I got 2 different endings and they both felt abrupt and meh. Like the story in the rest of the game, I didn't really care what happened. In the late-game, I felt it was dragging on as I had only like 1 quest going at a time and I just wanted to get it done so I could finish the game. So the pacing was a bit weird too.
I'm just a bit disappointed I guess. The game could've been amazing but it had some issues that just seemed weird to me. And a lot of my issues became much more prominent in the last few hours of gameplay, which sadly had the game leaving a sour taste in my mouth. I'm not sure anymore if I am going to play the DLC episodes. Maybe later I will play those and if they're super good I might update my review.

It makes me sad to see games like Citizen Sleeper because even though I'm aware of the fact that making a game is VERY hard, it just feels like games like these have huge potential still buried. First things first, it has amazing worldbuilding, and I love how cozy (for the lack of a better word) The Eye feels: A space station on the fringes of an interstellar civilization where greedy corporations exploit everything and everyone; born from the failures of that hypercapitalistic society. I found writing to be sometimes confusing or forced (for example when it describes MC's feelings, but we'll get to that), but still very much enjoyed it. However, I think the game has a big identity problem, and it affects everything. So let me say it out loud: THIS GAME IS NOT AN RPG. It isn't a bad thing in itself, of course, I loved the developers' previous game, In Other Waters, and it was a linear adventure with minimalistic gameplay.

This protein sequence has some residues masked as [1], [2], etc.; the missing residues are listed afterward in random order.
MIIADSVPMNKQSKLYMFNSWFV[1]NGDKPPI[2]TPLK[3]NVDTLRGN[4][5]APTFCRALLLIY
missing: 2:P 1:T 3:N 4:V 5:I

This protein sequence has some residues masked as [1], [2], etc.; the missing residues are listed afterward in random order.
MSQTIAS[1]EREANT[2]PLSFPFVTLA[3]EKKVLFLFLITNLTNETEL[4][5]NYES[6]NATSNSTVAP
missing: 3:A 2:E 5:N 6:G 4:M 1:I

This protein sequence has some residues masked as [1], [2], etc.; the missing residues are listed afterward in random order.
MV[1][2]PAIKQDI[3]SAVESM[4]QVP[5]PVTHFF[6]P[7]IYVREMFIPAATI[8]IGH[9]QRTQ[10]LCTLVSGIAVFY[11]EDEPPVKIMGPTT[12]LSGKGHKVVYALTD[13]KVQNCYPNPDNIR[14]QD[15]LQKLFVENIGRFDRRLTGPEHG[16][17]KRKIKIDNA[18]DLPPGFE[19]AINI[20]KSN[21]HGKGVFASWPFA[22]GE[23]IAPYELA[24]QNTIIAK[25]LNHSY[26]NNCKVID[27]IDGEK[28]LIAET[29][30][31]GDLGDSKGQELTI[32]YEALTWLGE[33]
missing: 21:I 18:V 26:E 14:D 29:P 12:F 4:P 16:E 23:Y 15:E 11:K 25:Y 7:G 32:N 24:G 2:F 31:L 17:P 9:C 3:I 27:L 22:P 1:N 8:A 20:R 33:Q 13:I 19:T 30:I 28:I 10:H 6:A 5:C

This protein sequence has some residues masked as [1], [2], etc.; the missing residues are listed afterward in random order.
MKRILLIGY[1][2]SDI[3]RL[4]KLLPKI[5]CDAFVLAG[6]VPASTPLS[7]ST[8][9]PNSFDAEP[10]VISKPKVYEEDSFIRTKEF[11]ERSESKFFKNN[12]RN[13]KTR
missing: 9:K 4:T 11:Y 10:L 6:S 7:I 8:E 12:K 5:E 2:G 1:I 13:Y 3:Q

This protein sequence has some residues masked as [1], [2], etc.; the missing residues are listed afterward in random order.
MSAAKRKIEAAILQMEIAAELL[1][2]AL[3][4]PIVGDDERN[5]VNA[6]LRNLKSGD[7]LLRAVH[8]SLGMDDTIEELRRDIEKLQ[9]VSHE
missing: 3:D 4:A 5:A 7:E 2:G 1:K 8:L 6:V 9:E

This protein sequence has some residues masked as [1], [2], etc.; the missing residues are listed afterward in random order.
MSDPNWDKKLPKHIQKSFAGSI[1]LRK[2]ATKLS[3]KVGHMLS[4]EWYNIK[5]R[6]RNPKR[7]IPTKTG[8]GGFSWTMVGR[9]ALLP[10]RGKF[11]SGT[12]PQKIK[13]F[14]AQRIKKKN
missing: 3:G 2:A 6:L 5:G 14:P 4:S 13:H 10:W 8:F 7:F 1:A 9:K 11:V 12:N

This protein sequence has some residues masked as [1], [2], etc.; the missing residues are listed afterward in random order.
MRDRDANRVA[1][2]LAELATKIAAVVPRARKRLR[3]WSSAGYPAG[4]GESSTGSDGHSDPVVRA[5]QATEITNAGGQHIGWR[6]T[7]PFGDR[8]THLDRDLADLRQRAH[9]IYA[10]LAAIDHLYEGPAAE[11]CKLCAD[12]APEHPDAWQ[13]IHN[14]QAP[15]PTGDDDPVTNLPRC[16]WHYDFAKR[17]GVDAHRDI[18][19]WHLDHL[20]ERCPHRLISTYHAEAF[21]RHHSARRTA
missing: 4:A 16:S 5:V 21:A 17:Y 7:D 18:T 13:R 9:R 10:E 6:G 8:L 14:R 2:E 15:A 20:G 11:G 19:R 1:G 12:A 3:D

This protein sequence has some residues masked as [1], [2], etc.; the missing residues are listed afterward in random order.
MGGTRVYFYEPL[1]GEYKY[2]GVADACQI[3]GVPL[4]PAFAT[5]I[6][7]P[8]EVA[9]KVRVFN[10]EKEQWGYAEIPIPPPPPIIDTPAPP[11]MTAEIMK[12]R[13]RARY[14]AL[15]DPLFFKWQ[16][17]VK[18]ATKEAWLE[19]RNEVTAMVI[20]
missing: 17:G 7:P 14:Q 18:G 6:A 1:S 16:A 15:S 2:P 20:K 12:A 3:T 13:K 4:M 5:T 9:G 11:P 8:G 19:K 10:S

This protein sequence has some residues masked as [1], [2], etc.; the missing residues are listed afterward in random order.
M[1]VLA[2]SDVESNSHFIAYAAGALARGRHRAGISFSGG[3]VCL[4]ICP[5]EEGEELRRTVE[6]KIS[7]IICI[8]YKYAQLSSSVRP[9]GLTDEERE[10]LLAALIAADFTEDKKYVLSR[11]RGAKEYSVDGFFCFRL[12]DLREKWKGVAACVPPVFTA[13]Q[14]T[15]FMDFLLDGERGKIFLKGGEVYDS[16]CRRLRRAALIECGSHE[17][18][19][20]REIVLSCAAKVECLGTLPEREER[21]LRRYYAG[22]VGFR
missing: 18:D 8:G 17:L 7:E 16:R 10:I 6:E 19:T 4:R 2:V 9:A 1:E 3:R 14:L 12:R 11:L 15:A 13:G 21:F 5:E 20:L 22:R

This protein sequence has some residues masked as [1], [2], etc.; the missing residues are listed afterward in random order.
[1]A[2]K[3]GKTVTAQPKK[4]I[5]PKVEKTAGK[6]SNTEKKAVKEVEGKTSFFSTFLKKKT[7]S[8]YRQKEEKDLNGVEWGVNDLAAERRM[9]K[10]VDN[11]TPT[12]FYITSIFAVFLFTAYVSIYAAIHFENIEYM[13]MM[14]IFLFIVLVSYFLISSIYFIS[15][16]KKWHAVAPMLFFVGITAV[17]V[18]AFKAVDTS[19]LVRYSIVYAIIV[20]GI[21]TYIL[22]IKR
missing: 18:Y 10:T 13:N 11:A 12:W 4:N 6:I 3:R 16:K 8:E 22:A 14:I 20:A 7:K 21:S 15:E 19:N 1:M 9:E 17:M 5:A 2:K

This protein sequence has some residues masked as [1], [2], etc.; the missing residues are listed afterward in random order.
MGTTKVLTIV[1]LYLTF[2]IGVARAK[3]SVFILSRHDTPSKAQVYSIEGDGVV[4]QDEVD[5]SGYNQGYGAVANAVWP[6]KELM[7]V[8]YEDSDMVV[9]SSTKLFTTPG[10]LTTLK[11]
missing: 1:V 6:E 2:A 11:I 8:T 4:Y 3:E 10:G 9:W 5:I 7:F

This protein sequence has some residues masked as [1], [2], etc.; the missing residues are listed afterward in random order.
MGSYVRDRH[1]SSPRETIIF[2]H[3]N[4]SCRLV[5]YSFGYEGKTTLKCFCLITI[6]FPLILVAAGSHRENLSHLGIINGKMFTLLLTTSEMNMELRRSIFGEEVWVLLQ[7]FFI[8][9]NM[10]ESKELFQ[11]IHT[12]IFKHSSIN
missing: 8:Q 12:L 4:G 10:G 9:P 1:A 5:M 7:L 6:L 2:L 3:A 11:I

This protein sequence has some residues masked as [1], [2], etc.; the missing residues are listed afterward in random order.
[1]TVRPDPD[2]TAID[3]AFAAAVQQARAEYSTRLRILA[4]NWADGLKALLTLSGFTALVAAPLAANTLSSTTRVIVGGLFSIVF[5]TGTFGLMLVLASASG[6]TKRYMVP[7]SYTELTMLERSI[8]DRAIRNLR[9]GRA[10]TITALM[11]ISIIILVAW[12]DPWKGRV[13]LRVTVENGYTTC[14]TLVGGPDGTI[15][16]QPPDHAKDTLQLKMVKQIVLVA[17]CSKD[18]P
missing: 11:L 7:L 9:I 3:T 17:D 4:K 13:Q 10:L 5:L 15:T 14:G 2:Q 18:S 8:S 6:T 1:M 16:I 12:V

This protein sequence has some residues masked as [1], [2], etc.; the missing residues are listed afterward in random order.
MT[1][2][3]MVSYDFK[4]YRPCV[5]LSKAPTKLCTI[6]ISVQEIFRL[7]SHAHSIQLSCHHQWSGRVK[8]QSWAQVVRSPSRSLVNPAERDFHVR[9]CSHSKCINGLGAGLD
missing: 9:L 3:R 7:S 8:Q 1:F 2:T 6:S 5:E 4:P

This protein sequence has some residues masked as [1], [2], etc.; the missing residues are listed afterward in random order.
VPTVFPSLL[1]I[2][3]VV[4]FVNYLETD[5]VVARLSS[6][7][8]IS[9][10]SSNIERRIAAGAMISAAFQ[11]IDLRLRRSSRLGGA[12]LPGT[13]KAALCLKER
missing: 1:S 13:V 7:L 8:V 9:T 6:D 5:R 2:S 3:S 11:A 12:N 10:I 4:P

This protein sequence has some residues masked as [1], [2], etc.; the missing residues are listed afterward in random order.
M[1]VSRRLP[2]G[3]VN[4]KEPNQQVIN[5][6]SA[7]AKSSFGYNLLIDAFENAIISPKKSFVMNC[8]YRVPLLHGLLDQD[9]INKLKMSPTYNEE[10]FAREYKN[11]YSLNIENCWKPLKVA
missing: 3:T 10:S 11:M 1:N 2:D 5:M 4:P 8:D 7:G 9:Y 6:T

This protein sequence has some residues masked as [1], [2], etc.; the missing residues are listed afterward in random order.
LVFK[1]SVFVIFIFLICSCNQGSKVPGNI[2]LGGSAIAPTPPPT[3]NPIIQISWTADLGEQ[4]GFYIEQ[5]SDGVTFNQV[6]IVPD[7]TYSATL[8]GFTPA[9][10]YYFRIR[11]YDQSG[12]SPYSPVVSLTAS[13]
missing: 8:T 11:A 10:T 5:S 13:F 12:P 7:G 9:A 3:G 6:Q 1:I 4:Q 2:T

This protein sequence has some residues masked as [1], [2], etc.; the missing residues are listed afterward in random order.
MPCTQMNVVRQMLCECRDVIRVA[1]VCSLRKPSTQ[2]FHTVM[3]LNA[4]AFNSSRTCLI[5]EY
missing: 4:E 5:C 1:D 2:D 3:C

The problems I had with CS comes mainly from its structure. It tries to be an RPG by giving you the choice on how to proceed, what to do and how to distribute your skills, with a system of using pre-determined dice rolls to interact with things and fix your decaying cyborg body. Problem is, after you get the hang of this dice system, everything becomes easy to achieve and when you get enough money to sustain yourself (which happens after 1 hour or so), you are able to do anything you want to do, and my biggest problem with the game shows itself: there are no consequences at all. No consequences if you do something, no consequences if you choose to not do something, and it's not just in the actions; it also doesn't matter what you choose in narrative parts either. Most of the time there are 2 choices with one of them being "stay silent" anyway.
Unfortunately, there are also almost no connections between storylines, so the game is more like a collection of short, self-contained and linear stories rather than a game where your choices changes things. Some of these stories are way too short to care about the characters, some of them just begin to unravel and ends. I think my favorite storyline is Lem and Mina's, which is the only one (other than the DLC storyline) that truly feels finished. Endings were also unsatisfying for me, I think there are 3 endings in the game in total, and they all felt abrupt. The ending decisions are also the only true decisions in the game, where you decide if you want to end the game at that point or not. So, it was quite unsatisfying.
In the end, I can't recommend the game if you expect a narrative heavy RPG (yes, like Disco Elysium, there, I said it). However, if you are interested in the setting and the stories it offers, give it a shot, and also definitely check out In Other Waters, I think they did a better, more focused game on that one. Still, I'm eager to see what Jump Over The Age will develop next, I know they have fascinating worlds to tell yet.

I think I understand why Austin Walker keeps talking about clocks now